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Jennifer Hong, Atman Desai, Vijay M. Thadani, and David W. Roberts

OBJECTIVE

Vagal nerve stimulation (VNS) and corpus callosotomy (CC) have both been shown to be of benefit in the treatment of medically refractory epilepsy. Recent case series have reviewed the efficacy of VNS in patients who have undergone CC, with encouraging results. There are few data, however, on the use of CC following VNS therapy.

METHODS

The records of all patients at the authors' center who underwent CC following VNS between 1998 and 2015 were reviewed. Patient baseline characteristics, operative details, and postoperative outcomes were analyzed.

RESULTS

Ten patients met inclusion criteria. The median follow-up was 72 months, with a minimum follow-up of 12 months (range 12–109 months). The mean time between VNS and CC was 53.7 months. The most common reason for CC was progression of seizures after VNS. Seven patients had anterior CC, and 3 patients returned to the operating room for a completion of the procedure. All patients had a decrease in the rate of falls and drop seizures; 7 patients experienced elimination of drop seizures. Nine patients had an Engel Class III outcome, and 1 patient had a Class IV outcome. There were 3 immediate postoperative complications and 1 delayed complication. One patient developed pneumonia, 1 developed transient mutism, and 1 had persistent weakness in the nondominant foot. One patient presented with a wound infection.

CONCLUSIONS

The authors demonstrate that CC can help reduce seizures in patients with medically refractory epilepsy following VNS, particularly with respect to drop attacks.

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Atman Desai, Barbara C. Jobst, Vijay M. Thadani, Krzysztof A. Bujarski, Karen Gilbert, Terrance M. Darcey, and David W. Roberts

into the insula. At our institution, implanted intracranial recording arrays for the investigation of medically intractable epilepsy are routinely employed. In patients with suspected insular involvement, insular depth electrodes are placed as part of the array. This study of our experience with insular depth electrodes was undertaken to evaluate their safety and efficacy in the diagnosis and treatment of patients with medically intractable epilepsy. Methods Selection Criteria Between 2001 and 2009, 20 patients with medically refractory epilepsy, in whom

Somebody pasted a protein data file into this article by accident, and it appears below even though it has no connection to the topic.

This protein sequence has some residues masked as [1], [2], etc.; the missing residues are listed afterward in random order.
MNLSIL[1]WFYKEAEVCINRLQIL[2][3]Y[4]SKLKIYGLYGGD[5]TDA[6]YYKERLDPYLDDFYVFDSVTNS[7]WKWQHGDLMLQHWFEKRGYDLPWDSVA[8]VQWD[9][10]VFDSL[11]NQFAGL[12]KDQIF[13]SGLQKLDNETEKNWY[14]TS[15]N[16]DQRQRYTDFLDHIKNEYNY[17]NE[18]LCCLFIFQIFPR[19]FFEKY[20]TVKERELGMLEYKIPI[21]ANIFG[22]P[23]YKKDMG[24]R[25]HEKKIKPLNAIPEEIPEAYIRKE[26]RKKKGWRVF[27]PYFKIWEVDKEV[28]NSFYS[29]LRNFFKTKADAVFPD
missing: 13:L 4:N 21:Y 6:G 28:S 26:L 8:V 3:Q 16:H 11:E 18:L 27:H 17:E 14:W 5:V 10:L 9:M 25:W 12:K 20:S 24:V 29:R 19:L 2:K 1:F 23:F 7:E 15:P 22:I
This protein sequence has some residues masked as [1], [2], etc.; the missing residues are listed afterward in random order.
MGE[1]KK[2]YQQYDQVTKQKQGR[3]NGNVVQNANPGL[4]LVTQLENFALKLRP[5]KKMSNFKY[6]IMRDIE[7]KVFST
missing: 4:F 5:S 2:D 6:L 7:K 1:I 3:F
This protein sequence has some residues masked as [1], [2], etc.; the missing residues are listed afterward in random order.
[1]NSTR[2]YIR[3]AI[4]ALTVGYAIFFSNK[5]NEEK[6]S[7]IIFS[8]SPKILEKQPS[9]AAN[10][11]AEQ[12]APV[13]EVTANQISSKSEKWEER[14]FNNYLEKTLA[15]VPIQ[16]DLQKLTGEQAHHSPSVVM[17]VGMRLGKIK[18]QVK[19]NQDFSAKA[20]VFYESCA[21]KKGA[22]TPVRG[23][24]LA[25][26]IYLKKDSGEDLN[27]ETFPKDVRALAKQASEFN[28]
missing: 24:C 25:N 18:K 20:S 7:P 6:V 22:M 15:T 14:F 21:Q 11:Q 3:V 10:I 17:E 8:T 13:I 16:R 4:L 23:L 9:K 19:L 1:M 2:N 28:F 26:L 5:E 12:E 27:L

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Kimon Bekelis, Atman Desai, Alex Kotlyar, Vijay Thadani, Barbara C. Jobst, Krzysztof Bujarski, Terrance M. Darcey, and David W. Roberts

focus in patients with medically refractory epilepsy. In a review of the literature, these authors also demonstrated the value of depth electrodes in changing the surgical strategy. 27 Subsequent work by the same group has shown that subdural electrodes were 20% less sensitive than depth electrodes in detecting seizures beginning in the hippocampus. 28 Despite the significant work of these and other authors 30 in establishing the value of depth electrodes and demonstrating the utility of OHDEs, their results largely refer to the pre-MRI era, which was characterized

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Oral Presentations

2010 AANS Annual Meeting Philadelphia, Pennsylvania May 1–5, 2010

factors associated with long-term seizure control after surgical resection. Methods: We conducted a retrospective review of 104 patients with cortical malformations who underwent surgery for medically refractory epilepsy. Demographic, seizure history, imaging, histopathologic, and surgical variables were collected and analyzed for potential association with freedom of seizure. Preoperative magnetic resonance images (MRIs) were evaluated in a blind fashion and classified according to the new a radiographic classification system for malformations of cortical